Archive from July, 2024

American Slavery Reconsidered

The following commentary regarding past slavery in the United States is excerpted from a recent editorial from the editors of Chronicles Magazine. It is an excellent review and consideration of America’s past with a proper dose of perspective added.

American Slavery Reconsidered

“Some historical perspective may be helpful here. When the United States came into being in the late 18th century, human slavery existed in much of the world, including in the British and French empires, and perhaps most brutally in Africa, from whence most of America’s slave came.

If slavery were a collective sin, it existed everywhere since the dawn of humanity as a desirable form of labor. The American South did not produce a slave system of unsurpassed brutality, but one that allowed the slave population to multiply at an unsurpassed rate for servile labor. We may point this out even when speaking about an institution that we are well rid of.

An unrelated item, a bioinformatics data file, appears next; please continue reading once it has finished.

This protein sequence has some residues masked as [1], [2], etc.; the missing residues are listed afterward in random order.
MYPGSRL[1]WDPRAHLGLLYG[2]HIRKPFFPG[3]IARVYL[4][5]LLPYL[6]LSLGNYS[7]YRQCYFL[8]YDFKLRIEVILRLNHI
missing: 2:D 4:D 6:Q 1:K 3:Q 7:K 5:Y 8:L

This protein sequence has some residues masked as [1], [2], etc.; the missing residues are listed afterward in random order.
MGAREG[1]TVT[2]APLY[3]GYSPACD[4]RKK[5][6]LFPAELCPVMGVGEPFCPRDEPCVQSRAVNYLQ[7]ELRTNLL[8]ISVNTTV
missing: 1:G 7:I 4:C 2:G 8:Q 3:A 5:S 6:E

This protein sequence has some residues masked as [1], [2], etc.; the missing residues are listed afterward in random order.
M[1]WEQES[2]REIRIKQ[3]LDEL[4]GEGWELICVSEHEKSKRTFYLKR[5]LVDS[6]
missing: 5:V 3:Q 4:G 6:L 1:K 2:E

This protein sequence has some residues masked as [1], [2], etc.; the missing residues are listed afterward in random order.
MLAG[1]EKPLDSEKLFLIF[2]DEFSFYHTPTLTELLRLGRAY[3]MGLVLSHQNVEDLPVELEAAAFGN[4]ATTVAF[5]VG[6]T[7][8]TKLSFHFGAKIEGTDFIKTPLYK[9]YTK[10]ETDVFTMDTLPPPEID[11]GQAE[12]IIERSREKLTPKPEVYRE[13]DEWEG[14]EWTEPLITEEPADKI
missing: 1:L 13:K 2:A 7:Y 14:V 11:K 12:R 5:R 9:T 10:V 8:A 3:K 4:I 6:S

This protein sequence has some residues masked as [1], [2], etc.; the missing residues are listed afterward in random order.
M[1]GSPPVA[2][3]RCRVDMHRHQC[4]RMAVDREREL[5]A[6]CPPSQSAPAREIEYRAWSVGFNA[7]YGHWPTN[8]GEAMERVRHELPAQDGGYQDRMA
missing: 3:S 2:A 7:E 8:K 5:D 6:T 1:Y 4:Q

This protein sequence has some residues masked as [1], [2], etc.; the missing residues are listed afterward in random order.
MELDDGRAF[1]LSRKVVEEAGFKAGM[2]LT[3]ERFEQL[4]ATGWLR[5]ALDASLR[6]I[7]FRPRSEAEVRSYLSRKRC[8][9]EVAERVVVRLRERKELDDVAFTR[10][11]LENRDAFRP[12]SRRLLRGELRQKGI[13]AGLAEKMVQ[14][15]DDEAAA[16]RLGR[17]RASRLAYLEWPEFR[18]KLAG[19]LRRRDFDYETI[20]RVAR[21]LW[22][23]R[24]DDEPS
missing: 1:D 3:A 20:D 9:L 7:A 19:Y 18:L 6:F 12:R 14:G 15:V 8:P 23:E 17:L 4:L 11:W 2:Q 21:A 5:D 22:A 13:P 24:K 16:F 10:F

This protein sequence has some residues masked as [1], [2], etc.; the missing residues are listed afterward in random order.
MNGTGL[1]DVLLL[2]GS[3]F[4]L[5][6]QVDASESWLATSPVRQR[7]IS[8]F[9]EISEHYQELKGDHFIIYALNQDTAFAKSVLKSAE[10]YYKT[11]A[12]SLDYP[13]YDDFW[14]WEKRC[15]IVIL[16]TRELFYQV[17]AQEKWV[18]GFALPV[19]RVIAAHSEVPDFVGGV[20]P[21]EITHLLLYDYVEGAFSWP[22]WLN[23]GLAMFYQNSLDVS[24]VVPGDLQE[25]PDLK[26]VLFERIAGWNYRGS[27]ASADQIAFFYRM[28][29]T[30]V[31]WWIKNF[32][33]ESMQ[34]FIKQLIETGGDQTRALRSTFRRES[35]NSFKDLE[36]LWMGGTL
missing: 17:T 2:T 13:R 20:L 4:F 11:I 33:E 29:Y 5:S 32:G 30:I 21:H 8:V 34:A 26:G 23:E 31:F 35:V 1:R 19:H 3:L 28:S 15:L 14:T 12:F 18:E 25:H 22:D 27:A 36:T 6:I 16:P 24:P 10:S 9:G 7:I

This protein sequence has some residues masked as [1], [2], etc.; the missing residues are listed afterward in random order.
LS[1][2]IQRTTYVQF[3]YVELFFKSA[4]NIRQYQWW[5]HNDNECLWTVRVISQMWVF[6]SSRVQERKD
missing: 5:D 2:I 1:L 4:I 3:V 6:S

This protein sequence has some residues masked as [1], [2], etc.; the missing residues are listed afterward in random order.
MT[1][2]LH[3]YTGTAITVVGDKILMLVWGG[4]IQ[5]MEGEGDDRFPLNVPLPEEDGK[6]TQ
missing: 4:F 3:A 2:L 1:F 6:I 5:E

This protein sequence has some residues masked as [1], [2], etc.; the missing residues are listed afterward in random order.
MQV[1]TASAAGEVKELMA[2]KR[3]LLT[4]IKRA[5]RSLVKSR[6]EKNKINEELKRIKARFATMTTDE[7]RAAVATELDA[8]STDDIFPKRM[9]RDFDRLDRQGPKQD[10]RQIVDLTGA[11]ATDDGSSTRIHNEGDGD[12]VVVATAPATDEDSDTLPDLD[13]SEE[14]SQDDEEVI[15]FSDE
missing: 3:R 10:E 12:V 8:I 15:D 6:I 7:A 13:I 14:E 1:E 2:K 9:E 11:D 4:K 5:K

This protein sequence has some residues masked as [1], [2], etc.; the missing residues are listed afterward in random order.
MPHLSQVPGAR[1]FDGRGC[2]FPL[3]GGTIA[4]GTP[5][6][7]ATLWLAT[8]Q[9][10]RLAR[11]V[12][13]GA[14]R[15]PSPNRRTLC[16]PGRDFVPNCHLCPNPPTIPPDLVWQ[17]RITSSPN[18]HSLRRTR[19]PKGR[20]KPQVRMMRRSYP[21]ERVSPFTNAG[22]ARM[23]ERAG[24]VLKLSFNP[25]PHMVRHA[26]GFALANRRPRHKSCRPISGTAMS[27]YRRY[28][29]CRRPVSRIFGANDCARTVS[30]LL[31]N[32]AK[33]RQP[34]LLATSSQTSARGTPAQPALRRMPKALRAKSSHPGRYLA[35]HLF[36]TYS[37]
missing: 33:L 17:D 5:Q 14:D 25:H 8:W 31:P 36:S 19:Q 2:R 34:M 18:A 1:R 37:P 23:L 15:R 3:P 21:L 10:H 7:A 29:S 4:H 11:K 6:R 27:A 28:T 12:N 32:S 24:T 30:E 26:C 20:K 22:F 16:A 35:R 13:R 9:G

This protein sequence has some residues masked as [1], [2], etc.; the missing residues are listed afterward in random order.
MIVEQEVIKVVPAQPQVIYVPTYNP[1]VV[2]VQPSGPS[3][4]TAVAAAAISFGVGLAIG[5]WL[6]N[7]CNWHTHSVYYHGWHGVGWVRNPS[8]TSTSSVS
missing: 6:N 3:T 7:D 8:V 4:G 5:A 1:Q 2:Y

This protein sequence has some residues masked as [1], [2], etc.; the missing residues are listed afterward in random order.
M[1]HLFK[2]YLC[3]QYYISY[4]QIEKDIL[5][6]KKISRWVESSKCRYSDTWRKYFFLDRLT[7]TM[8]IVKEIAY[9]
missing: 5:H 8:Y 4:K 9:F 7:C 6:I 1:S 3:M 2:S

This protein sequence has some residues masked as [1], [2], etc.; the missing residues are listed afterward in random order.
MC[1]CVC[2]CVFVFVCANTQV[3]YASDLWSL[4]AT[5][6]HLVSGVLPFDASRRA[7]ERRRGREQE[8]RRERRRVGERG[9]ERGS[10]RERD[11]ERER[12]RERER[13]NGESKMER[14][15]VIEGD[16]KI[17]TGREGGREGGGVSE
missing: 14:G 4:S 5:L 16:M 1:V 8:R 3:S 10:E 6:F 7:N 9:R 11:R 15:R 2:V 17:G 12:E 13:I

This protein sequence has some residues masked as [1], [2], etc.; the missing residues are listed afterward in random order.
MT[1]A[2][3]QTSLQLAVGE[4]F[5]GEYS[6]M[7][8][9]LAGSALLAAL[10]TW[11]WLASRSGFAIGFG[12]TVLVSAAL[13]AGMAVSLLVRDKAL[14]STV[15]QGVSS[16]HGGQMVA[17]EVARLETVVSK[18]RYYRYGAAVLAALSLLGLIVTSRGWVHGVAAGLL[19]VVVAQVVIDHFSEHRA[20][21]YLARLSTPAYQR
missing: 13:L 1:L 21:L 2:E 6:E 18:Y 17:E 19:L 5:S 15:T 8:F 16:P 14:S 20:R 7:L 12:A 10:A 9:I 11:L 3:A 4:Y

We’ve never bought the argument that slavery was especially wicked on these shores because of the passage in the Declaration of Independence about all men being equal. The French proclaimed their Declaration of the Rights of Men and Citizens in August 1789 but still maintained a vast slave population in the West Indies. Robert Paquette, a leading historian of slavery in the western hemisphere, raises the rhetorical question:

Does anyone think that a slave in 19th century Virginia would have preferred being relocated to a sugar plantation in Cuba or Brazil, or to becoming a serf in Russia or China? Unlikely.

Paquette also finds it remarkable that the data he learned as a university student from a Jewish Marxist professor, Robert Fogel, about the relatively benign condition of slaves in the American South (relative to other places where slavery was practiced) can no longer be discussed even in supposedly conservative journals.

Jefferson wanted slaves gradually freed and colonized outside the United States. Although Lincoln changed course [in later 1862 to obtain black troops], he too long favored the settlement of manumitted slaves in Haiti or Central America.